The Indigo, Crystal, Rainbow and Star Children.
    Have you heard of them?You might be one of them. Lucky you!!
    Check them out. You might feel happy that we are labeled on “depression” things. Being “sensitive”,or what people called “way too sensitive” makes us hard to fit into this world and that might cause the depression. But it actually make us special but not most people know it.We might not even notice it. Enjoy your depression now as I am doing right here and right now.I am happy to see another special one appears and tells the true feeling,you are just doing great,Jesse.I would like to write more. But I got to get something to eat since I am in bed forever as well. One thing is very interesting,even how depressed you are,you still have to eat or go to the bathroom. Think about that?! Not sure if you got the point.I would write more if you feel interested in.
    Just stay there,be depressed,something amazing is coming up or not….Who knows?!……just give it a shot. Because between fight with it and be with it; you have done the first one,why not trying the second one?!
    And yes,even you are a teacher,you of course have the right to be depressed and that would be the greatest thing you can get to know and give your students more. You have the right,everyone has the right to be unhappy,to be depressed. The most terrible things you have seen in your life and then you will experience the most wonderful things. Because we can feel much deeper fear,pain… and then we can feel much more love. It’s painful;it not easy to allowed
    by this society. It’s hard for other people to take and also it’s hard for us to accept the way other people look at us. I know all about that,been there and still there but I am happier. But you will see the beauty of it. Just accept yourself and be with your depression;well,you are not alone.I am here to be with mine ,too.

  2. Dear Jesse,
    I’ve recently resigned from full time teaching for a while to work on my health issues which include depression/anxiety. I battled to work full time, care for my own children and to look after myself so work had to take a back seat for a while. But I miss full-time teaching dreadfully because it was a situation where I was successful.
    I’m about to start relief teaching in a couple of weeks so I’m really hoping this will “fill the gap” for me.

  3. nick

    I am thrilled to know that I am not alone. I hate what teaching has become and I hate myself. I don’t know which is killing me; teaching or depression. I just want relief and a sense of well being. I feel like I work for Hitler and Stalin. We have an updated version of the Holocaust. It is in America instead of
    Germany and it is completely genocide on behalf of our educational leaders with the title of superintendent. There is no such thing as integrity anymore. That animal is now extinct. I wish this depression I’ve been suffering with was extinct instead. We are passing children to the next grade who can’t read because we are constantly threatened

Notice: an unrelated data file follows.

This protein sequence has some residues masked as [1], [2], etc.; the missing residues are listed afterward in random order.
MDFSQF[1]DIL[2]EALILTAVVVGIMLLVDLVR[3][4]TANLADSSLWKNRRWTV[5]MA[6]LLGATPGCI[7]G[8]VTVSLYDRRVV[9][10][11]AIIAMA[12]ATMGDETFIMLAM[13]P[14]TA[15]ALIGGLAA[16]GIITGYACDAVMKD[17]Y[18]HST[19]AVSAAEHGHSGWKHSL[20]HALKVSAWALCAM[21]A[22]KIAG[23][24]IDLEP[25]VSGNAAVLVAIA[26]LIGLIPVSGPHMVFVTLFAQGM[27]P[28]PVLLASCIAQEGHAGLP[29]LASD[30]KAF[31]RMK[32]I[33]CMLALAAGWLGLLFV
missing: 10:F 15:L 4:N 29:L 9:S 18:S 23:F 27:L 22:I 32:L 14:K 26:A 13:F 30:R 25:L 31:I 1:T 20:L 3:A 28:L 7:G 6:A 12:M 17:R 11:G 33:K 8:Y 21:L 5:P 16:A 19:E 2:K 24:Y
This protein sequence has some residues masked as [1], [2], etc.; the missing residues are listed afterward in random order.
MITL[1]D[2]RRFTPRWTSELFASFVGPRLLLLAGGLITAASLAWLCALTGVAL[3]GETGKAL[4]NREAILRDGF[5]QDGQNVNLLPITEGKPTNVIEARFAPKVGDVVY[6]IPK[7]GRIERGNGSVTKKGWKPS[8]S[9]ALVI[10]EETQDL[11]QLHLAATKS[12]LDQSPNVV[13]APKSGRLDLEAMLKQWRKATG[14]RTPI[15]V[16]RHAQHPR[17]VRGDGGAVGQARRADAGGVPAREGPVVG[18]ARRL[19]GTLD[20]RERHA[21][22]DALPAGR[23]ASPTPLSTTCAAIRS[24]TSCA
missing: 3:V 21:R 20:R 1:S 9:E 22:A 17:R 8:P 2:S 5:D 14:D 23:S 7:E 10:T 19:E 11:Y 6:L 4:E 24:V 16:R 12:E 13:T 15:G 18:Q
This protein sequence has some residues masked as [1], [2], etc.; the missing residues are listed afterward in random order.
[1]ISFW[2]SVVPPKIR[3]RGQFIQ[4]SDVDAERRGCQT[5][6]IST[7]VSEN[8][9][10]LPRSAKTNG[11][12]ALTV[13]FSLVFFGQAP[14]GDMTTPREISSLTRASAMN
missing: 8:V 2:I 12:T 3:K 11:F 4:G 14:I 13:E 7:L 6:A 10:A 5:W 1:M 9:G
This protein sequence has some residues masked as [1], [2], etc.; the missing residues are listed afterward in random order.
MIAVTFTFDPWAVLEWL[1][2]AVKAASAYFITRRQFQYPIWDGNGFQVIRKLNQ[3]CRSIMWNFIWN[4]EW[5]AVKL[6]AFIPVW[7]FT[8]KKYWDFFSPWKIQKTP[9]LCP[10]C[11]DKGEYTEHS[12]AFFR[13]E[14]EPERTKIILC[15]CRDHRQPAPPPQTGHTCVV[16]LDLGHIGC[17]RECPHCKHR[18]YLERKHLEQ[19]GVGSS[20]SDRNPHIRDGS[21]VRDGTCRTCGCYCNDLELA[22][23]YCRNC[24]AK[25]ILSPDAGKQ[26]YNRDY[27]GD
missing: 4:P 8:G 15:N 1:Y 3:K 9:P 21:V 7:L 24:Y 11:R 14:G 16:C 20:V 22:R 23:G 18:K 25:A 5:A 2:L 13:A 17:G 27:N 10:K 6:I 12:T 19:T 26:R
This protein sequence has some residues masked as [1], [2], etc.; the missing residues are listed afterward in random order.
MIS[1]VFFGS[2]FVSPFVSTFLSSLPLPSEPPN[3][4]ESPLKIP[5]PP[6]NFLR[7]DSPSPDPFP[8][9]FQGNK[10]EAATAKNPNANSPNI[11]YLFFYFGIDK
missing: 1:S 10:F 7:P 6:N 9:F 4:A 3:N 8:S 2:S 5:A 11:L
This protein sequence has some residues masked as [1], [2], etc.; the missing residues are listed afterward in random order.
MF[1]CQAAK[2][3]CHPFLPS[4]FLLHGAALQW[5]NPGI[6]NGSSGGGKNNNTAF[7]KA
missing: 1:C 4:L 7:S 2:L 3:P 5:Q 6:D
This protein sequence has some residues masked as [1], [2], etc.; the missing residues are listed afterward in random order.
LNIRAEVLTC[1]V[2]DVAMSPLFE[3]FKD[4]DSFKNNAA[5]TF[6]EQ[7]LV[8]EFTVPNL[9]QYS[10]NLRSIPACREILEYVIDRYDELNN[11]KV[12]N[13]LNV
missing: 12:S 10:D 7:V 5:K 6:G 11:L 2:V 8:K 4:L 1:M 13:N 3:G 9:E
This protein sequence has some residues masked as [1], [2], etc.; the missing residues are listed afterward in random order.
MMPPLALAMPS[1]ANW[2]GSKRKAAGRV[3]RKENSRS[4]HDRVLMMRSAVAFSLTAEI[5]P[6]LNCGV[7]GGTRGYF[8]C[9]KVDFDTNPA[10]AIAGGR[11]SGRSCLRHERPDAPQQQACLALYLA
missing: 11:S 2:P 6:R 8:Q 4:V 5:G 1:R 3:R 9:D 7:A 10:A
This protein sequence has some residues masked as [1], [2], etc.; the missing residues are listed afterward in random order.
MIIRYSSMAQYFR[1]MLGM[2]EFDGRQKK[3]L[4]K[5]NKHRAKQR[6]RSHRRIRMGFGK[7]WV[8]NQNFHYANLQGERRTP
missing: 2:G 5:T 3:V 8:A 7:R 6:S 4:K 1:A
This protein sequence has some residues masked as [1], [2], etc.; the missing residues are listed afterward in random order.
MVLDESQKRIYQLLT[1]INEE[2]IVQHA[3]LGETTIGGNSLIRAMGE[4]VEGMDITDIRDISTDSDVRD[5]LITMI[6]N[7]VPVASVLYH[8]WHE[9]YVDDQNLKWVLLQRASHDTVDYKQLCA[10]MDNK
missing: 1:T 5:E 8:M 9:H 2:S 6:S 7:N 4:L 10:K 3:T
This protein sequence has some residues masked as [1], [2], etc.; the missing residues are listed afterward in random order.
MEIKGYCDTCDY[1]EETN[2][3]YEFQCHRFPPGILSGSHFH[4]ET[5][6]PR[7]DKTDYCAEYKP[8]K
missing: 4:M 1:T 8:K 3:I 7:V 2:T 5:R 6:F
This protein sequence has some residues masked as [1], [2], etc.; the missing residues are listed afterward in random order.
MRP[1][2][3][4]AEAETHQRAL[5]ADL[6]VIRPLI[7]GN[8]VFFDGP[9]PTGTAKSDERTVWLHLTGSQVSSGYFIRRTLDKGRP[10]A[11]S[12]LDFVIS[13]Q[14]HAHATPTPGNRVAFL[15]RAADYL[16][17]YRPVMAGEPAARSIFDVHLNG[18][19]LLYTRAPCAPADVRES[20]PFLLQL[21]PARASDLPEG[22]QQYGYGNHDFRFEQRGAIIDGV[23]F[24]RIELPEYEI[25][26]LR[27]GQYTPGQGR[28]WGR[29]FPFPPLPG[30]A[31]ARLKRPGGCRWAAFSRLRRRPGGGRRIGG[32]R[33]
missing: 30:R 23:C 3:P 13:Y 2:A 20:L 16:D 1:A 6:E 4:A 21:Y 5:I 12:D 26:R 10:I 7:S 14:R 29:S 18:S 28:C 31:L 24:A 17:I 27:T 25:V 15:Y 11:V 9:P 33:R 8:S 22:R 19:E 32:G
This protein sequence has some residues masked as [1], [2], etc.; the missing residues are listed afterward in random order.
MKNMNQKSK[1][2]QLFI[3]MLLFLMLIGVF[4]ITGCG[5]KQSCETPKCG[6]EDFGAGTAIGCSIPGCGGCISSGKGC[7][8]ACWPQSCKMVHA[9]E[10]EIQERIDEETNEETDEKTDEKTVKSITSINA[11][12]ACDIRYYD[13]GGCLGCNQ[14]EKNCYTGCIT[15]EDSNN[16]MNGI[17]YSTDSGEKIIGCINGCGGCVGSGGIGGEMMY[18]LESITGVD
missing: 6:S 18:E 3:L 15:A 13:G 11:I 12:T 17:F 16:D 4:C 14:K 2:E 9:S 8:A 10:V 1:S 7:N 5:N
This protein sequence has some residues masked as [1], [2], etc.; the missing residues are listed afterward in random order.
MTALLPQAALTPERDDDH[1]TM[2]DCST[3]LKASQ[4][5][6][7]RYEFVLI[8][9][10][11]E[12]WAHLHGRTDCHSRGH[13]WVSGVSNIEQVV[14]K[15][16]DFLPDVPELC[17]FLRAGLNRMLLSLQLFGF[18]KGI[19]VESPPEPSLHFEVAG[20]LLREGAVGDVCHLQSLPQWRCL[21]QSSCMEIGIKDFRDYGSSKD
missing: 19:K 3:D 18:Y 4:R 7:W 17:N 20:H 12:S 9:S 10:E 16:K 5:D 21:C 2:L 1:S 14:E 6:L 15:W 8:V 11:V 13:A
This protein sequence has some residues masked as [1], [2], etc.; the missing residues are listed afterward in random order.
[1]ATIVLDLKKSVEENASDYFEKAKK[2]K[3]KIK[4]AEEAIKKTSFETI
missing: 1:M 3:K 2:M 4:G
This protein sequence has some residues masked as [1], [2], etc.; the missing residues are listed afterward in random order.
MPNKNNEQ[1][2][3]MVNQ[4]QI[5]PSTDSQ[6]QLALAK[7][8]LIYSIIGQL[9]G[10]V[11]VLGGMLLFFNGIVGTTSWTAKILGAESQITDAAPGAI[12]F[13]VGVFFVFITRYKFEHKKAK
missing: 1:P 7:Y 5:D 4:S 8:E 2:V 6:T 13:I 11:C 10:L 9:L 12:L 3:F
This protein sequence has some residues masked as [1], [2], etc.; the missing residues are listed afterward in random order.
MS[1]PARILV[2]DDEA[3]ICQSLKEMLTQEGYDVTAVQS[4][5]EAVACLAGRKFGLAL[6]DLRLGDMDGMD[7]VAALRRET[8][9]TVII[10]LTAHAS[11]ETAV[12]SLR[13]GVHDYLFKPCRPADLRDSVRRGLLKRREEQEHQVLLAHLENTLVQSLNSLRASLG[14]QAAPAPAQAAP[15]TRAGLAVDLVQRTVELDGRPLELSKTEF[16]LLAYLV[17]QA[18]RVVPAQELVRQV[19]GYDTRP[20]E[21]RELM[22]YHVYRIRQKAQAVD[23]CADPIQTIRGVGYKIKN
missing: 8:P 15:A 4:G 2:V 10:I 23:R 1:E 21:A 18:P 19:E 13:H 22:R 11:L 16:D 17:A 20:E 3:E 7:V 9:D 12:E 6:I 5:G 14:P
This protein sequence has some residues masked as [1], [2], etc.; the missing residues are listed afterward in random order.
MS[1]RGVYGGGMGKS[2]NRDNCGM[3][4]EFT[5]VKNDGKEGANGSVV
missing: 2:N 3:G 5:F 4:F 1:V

with the loss of our jobs which only adds to an already stressful teaching situation. I wished I could start a new career but, what would I do . I want to complete a play I started and eventually have a children’s theatre. I do not have the finance for this dream. I feel stuck . I love the children and I hate the politics of teaching. I am losing all my confidence and I don’t feel it coming back any time soon. I want to be a great teacher every year of my life.

  4. Julia

    I work with students 14yrs+ in the UK. I went into teaching thinking it was about making a difference.

    I love my students and the team I work with. That’s where the joy ends. The pressures and bureaucracy are immense and outweigh job satisfaction. My smile is my mask and it works whilst I’m at work. But the evenings and weekends are the worst as my life is literally all work and no pay. I am part-time hourly paid, which means job security and progression is extremely limited and, financially, I am not in a good place.

    My depression has certainly come back with a vengeance and I just don’t know where to turn. Perhaps I’m too sensitive for this teaching business…

    I wish all fellow teachers across the globe the very best and thank you for being such a supportive community.

  5. Ruth

    Hi All,
    I can relate to everyone’s postings. Jesse, there are days that the kids pull us out of our depression with their humor and youth. Nick, I can relate to you as well when I think of what our government has done, and will surely continue to do with public schools.
    I have taught for 22 years. Today, I cried nearly the entire 34 mile commute from my high school to home. Thanks to you all, I do not feel alone. I have to push myself each day because of what this art has become. The kids have also changed in the past 22 years and it’s harder to deal with the endless issues. I don’t feel supported…and who do you go to? No one understands —but another teacher.
    I will hang in, because, like you Nick, I need the money. My finances do not provide me the luxury of resigning. I try to hone in on the kids that DO appreciate me and go in and give it my all.
    Thanks for your honesty and this site for teachers. stay serene, and please know we are many, and there are many teachers who are depressed. Many are suffering, but know you are not alone, and maybe tomorrow will be a better day. Thanks a ton, and my best to you all!

  6. John

    I am also struggling with whether to resign my teaching job. I feel completely overwhelmed, and that I can’t keep up with the work load. I hate going in every day and feeling like I am not doing a good job.
    I am getting very little support, and there are so many silly requirements. I hardly sleep, and I am eating poorly. Don’t know what to do, because I also know it won’t be pretty not having a job!